At last, it is starting to feel a little like Autumn. The mornings are cold and the days are not so hot. It’s been a crazy Autumn so far. Hot and dry. Around these parts, most people light their fires by ANZAC day (April 25) or even earlier. This year we still have not lit ours (though to be honest I will probably do it tonight).
For me, Autumn is all about harvesting the fruits and vegetables that have been growing all summer and preserving them for the year ahead. It’s full of pickling, freezing, and drying. As the nights begin to close in, we crave warm, filling, comfort food. It’s then that I bring out a dessert like this pudding on a Saturday or Sunday night. A sweet treat to enjoy after a week of hard work.
Our old fig tree, planted by C’s great-grandfather, is still bearing fruit 120 years later. During the fruiting season, we pick more figs than we can possibly eat, so I have taken to drying them in my dehydrator and then store them in jars in the pantry ready to make this delicious pudding. I love it because it is super easy to make – no beating butter and sugar and makes very little mess or washing up. In fact, if you’re super lazy (or efficient) like I am, you can mix this whole thing up in the saucepan you cook the figs and date in.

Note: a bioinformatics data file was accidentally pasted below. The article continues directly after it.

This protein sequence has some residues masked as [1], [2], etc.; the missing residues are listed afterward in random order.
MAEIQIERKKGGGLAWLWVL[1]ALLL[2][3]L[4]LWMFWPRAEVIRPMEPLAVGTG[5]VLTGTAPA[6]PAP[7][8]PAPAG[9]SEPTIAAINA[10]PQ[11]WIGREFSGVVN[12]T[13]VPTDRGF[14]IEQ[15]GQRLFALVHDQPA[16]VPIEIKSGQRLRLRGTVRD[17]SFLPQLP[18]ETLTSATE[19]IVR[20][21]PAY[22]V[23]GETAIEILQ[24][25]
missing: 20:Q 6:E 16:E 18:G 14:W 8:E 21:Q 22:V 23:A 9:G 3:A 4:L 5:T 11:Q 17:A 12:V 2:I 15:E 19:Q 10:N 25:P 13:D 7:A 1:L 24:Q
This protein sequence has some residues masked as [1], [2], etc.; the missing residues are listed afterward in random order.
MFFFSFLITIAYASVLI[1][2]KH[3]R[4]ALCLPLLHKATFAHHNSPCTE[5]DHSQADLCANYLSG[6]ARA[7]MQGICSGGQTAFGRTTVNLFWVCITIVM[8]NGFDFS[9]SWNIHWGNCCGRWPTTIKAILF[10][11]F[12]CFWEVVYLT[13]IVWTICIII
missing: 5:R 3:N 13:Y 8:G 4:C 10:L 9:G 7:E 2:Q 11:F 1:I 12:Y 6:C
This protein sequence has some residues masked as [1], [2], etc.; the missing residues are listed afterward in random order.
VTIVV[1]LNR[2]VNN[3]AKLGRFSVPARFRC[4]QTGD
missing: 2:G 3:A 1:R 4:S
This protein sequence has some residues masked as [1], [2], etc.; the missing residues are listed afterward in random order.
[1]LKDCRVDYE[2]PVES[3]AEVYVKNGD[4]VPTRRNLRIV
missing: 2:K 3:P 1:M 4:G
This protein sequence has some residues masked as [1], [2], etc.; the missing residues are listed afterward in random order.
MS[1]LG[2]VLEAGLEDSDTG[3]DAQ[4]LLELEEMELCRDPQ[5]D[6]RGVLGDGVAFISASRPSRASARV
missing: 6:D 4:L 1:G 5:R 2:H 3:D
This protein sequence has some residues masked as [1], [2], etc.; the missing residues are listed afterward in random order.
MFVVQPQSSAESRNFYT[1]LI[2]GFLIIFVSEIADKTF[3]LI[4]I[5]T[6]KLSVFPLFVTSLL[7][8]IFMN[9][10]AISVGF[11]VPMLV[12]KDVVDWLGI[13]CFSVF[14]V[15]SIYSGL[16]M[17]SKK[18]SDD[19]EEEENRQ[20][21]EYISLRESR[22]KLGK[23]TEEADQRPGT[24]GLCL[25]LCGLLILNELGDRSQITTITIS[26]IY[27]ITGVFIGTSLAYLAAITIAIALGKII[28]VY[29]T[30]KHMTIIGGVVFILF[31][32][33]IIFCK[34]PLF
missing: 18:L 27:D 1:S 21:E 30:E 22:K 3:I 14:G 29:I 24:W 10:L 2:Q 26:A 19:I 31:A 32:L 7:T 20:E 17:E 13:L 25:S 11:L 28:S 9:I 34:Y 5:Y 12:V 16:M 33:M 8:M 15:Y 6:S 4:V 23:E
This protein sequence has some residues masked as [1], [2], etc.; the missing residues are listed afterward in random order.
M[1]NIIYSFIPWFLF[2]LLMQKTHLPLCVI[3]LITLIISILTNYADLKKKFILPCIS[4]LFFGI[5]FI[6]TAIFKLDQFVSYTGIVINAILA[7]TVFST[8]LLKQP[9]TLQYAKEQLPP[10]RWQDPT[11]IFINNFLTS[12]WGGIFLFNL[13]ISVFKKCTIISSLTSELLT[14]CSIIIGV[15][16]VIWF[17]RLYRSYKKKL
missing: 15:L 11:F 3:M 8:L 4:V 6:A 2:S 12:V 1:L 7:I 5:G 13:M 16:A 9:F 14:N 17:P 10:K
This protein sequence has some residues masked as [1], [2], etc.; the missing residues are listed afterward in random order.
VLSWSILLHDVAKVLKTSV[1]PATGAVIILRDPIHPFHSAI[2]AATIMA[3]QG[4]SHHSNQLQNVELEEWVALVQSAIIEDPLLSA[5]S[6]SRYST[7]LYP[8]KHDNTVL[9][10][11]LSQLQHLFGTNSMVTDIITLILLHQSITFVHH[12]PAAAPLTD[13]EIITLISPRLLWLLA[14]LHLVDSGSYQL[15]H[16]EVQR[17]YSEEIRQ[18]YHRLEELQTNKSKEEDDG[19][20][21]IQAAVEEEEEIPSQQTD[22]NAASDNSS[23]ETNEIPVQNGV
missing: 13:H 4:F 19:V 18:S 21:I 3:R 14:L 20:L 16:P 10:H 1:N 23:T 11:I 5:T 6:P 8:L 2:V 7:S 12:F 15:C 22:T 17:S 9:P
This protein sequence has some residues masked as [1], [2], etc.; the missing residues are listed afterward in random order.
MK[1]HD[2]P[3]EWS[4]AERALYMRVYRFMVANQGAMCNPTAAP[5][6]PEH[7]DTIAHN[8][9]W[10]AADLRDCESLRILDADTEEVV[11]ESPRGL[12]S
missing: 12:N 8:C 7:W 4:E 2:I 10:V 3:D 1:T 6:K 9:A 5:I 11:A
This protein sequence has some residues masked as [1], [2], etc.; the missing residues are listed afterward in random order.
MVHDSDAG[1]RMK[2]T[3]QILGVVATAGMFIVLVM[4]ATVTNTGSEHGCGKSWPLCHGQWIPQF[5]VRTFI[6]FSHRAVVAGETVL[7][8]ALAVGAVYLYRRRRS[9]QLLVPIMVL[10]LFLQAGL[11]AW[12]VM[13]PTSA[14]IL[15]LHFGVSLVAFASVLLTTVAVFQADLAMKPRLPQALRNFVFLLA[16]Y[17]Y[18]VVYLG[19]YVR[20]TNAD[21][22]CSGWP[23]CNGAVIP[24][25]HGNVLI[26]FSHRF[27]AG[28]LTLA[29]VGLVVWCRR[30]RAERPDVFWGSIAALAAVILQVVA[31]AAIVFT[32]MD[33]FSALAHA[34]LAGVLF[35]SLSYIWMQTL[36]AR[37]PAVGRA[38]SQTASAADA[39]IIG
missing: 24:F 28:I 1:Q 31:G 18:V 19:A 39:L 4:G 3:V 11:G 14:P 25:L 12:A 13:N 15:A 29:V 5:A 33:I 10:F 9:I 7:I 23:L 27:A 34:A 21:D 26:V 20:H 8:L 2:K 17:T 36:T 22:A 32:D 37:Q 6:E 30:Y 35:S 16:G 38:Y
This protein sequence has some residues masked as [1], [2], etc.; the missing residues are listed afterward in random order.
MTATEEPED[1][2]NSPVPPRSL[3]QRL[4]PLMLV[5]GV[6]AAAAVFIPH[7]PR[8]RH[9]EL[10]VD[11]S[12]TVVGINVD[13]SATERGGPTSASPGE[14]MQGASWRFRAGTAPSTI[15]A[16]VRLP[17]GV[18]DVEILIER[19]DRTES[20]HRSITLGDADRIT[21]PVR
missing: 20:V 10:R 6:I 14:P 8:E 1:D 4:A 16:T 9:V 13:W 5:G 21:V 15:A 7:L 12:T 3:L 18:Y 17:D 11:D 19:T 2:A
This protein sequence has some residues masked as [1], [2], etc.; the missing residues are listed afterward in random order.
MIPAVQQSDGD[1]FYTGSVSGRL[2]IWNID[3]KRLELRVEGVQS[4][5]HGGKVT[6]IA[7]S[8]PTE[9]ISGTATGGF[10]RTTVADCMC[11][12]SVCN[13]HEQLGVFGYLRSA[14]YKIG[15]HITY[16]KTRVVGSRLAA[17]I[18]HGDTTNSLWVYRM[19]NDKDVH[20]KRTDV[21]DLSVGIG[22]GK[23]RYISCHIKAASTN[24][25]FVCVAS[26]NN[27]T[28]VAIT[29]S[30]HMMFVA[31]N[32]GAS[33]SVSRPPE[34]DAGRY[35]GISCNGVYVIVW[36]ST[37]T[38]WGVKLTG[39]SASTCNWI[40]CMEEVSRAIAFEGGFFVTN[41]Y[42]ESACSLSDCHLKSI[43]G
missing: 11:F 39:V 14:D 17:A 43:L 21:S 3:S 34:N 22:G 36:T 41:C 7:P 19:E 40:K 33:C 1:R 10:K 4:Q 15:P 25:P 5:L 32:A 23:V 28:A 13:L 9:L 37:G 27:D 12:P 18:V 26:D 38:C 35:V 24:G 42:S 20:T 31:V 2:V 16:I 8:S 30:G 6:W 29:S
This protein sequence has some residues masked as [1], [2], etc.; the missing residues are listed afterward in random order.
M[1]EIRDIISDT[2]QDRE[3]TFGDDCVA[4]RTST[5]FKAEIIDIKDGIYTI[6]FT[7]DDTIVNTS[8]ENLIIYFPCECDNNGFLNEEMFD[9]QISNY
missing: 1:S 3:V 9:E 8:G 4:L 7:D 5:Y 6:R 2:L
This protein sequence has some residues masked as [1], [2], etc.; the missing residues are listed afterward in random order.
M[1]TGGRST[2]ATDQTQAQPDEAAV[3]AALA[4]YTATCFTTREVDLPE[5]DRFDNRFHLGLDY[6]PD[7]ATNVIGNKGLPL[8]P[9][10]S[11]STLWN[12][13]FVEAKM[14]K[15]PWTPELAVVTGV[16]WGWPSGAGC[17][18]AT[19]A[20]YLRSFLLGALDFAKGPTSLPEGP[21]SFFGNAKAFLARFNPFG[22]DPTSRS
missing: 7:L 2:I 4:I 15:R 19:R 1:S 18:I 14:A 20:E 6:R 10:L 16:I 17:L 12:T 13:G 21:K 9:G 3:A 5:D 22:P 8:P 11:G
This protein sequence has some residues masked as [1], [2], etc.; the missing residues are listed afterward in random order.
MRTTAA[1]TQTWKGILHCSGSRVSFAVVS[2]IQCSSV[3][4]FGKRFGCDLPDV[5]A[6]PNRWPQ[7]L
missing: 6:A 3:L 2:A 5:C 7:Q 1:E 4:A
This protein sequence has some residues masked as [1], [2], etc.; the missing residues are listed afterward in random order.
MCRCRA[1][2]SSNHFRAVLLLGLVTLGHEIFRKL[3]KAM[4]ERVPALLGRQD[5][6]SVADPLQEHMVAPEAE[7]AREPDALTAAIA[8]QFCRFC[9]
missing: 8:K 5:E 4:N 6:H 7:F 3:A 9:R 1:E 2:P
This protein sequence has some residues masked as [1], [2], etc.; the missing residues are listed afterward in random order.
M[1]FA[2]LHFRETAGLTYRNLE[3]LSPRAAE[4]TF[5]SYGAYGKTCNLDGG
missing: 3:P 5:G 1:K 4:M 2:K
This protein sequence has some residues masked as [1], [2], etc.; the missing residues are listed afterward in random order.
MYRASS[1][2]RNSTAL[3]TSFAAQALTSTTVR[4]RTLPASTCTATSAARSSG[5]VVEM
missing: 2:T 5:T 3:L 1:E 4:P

- 100g dates - roughly chopped
- 100g dried figs - roughly chopped
- 250ml water
- 1 tsp bicarb soda
- 100g butter - melted
- ⅔ c brown sugar
- 2 eggs
- 1 tsp vanilla extract
- 1½ c self-raising flour
- 1c brown sugar
- ½ c cream
- 100g butter
- Place the dates, figs, and water into a saucepan and bring to the boil.
- Once boiling, turn off, sprinkle the bicarb soda over the water and allow to sit for 10 minutes.
- Preheat the oven to 180*c
- Use a hand held stick blender to puree the dates and figs. If you don't have one, you could mash them with a fork until they break down a little.
- Add in the butter, brown sugar, eggs and vanilla and stir until combined.
- Stir through the self-raising flour until evenly mixed.
- Grease a 20cm square baking tin, or 8 small ramekins.
- Pour the mixture into the tin
- Bake for 50 minutes (less for the ramekins - approx 30 minutes) or until a skewer comes out clean when pushed into the centre.
- To make the sauce:
- Combine ingredients together in a saucepan and bring to the boil.
- Simmer for 2 minutes
- Serve immediately
You can also put the pudding mixture into a couple of smaller cake tins, or even a dozen muffin pans and just cook for a shorter time. Delicious served with a dollop of cream or ice cream as well!